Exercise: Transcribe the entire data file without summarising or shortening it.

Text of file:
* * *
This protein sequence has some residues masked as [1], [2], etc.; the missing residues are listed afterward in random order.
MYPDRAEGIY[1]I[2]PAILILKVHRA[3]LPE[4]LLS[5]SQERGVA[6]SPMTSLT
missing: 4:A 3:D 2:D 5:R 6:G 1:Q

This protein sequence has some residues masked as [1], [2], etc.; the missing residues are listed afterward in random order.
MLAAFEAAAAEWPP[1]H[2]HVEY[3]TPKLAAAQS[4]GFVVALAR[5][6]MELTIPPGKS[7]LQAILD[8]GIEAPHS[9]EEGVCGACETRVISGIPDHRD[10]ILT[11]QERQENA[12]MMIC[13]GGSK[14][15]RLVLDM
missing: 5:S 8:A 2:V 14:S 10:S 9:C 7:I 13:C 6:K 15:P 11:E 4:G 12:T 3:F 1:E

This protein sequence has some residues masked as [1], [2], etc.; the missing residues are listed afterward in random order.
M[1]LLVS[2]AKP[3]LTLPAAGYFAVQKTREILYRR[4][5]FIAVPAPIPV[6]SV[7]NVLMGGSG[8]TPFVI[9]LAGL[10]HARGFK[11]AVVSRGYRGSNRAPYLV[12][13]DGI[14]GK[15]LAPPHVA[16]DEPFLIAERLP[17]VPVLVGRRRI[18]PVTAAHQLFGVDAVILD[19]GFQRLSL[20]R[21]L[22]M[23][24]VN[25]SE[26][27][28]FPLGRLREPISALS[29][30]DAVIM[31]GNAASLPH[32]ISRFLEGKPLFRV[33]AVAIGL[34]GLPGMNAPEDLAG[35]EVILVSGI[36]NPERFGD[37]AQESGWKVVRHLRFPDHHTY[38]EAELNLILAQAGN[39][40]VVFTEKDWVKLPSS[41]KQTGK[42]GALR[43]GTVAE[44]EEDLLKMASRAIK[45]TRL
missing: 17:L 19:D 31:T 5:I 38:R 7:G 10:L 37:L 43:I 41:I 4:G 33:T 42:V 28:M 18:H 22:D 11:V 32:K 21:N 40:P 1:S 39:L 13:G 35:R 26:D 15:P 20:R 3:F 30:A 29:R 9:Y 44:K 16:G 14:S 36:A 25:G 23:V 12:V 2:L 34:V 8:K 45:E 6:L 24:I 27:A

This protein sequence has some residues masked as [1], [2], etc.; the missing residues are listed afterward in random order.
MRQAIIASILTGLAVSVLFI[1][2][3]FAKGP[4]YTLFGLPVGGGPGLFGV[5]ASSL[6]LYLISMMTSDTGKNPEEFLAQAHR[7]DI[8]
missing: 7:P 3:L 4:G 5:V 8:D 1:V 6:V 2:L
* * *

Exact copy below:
This protein sequence has some residues masked as [1], [2], etc.; the missing residues are listed afterward in random order.
MYPDRAEGIY[1]I[2]PAILILKVHRA[3]LPE[4]LLS[5]SQERGVA[6]SPMTSLT
missing: 4:A 3:D 2:D 5:R 6:G 1:Q

This protein sequence has some residues masked as [1], [2], etc.; the missing residues are listed afterward in random order.
MLAAFEAAAAEWPP[1]H[2]HVEY[3]TPKLAAAQS[4]GFVVALAR[5][6]MELTIPPGKS[7]LQAILD[8]GIEAPHS[9]EEGVCGACETRVISGIPDHRD[10]ILT[11]QERQENA[12]MMIC[13]GGSK[14][15]RLVLDM
missing: 5:S 8:A 2:V 14:S 10:S 9:C 7:I 13:C 6:K 15:P 11:E 4:G 12:T 3:F 1:E

This protein sequence has some residues masked as [1], [2], etc.; the missing residues are listed afterward in random order.
M[1]LLVS[2]AKP[3]LTLPAAGYFAVQKTREILYRR[4][5]FIAVPAPIPV[6]SV[7]NVLMGGSG[8]TPFVI[9]LAGL[10]HARGFK[11]AVVSRGYRGSNRAPYLV[12][13]DGI[14]GK[15]LAPPHVA[16]DEPFLIAERLP[17]VPVLVGRRRI[18]PVTAAHQLFGVDAVILD[19]GFQRLSL[20]R[21]L[22]M[23][24]VN[25]SE[26][27][28]FPLGRLREPISALS[29][30]DAVIM[31]GNAASLPH[32]ISRFLEGKPLFRV[33]AVAIGL[34]GLPGMNAPEDLAG[35]EVILVSGI[36]NPERFGD[37]AQESGWKVVRHLRFPDHHTY[38]EAELNLILAQAGN[39][40]VVFTEKDWVKLPSS[41]KQTGK[42]GALR[43]GTVAE[44]EEDLLKMASRAIK[45]TRL
missing: 17:L 19:D 31:T 5:I 38:R 7:G 10:L 37:L 43:I 41:I 4:G 33:T 42:V 28:M 18:H 22:D 11:V 32:K 21:N 40:P 1:S 39:L 13:G 35:R 26:D 15:P 20:R 3:F 30:A 29:R 9:Y 44:K 16:G 14:S 36:A 25:G 23:V 12:V 2:L 34:V 8:K 45:E 6:L 24:I 27:A

This protein sequence has some residues masked as [1], [2], etc.; the missing residues are listed afterward in random order.
MRQAIIASILTGLAVSVLFI[1][2][3]FAKGP[4]YTLFGLPVGGGPGLFGV[5]ASSL[6]LYLISMMTSDTGKNPEEFLAQAHR[7]DI[8]
missing: 7:P 3:L 4:G 5:V 8:D 1:V 6:V 2:L